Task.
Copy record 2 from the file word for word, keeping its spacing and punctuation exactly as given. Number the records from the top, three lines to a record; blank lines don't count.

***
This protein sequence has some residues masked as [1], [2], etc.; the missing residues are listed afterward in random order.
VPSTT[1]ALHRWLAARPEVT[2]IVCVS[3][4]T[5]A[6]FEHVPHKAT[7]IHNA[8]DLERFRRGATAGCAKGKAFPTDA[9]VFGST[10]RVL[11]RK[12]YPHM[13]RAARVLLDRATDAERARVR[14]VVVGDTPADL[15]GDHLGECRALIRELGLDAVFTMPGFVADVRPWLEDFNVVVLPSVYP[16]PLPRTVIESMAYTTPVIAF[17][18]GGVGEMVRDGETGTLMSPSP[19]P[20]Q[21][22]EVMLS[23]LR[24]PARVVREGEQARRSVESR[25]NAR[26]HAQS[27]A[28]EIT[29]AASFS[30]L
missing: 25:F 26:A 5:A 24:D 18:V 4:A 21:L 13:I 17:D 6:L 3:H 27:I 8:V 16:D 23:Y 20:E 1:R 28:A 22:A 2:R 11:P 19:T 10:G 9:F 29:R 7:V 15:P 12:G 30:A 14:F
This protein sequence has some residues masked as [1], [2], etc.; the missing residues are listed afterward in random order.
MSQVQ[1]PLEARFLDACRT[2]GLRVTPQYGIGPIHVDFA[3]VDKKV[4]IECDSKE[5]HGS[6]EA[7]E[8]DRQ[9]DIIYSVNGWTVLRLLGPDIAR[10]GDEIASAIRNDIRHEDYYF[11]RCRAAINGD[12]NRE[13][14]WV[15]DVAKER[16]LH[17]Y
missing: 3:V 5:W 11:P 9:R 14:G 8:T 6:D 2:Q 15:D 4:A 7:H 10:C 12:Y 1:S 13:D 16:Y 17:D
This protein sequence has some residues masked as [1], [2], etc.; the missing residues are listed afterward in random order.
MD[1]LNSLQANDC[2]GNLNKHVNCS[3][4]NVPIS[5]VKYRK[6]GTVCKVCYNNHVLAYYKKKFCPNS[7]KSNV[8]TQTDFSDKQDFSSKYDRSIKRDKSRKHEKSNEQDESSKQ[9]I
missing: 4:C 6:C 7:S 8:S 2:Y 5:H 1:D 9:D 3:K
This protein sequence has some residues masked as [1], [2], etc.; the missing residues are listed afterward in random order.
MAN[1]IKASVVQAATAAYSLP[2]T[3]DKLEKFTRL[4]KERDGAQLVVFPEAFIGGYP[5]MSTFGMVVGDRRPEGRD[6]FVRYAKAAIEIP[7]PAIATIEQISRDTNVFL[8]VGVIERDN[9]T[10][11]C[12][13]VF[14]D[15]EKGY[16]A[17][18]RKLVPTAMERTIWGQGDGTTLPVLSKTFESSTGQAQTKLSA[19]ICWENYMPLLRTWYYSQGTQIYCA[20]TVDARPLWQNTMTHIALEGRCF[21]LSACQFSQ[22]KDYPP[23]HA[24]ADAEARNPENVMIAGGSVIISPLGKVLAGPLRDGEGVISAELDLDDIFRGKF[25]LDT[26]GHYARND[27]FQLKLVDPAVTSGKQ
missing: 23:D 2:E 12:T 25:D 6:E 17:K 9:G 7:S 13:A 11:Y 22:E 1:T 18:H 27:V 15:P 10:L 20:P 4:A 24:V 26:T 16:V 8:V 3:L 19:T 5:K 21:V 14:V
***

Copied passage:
This protein sequence has some residues masked as [1], [2], etc.; the missing residues are listed afterward in random order.
MSQVQ[1]PLEARFLDACRT[2]GLRVTPQYGIGPIHVDFA[3]VDKKV[4]IECDSKE[5]HGS[6]EA[7]E[8]DRQ[9]DIIYSVNGWTVLRLLGPDIAR[10]GDEIASAIRNDIRHEDYYF[11]RCRAAINGD[12]NRE[13][14]WV[15]DVAKER[16]LH[17]Y
missing: 3:V 5:W 11:P 9:R 14:G 8:T 6:D 2:Q 15:D 4:A 7:H 10:C 12:Y 1:S 13:D 16:Y 17:D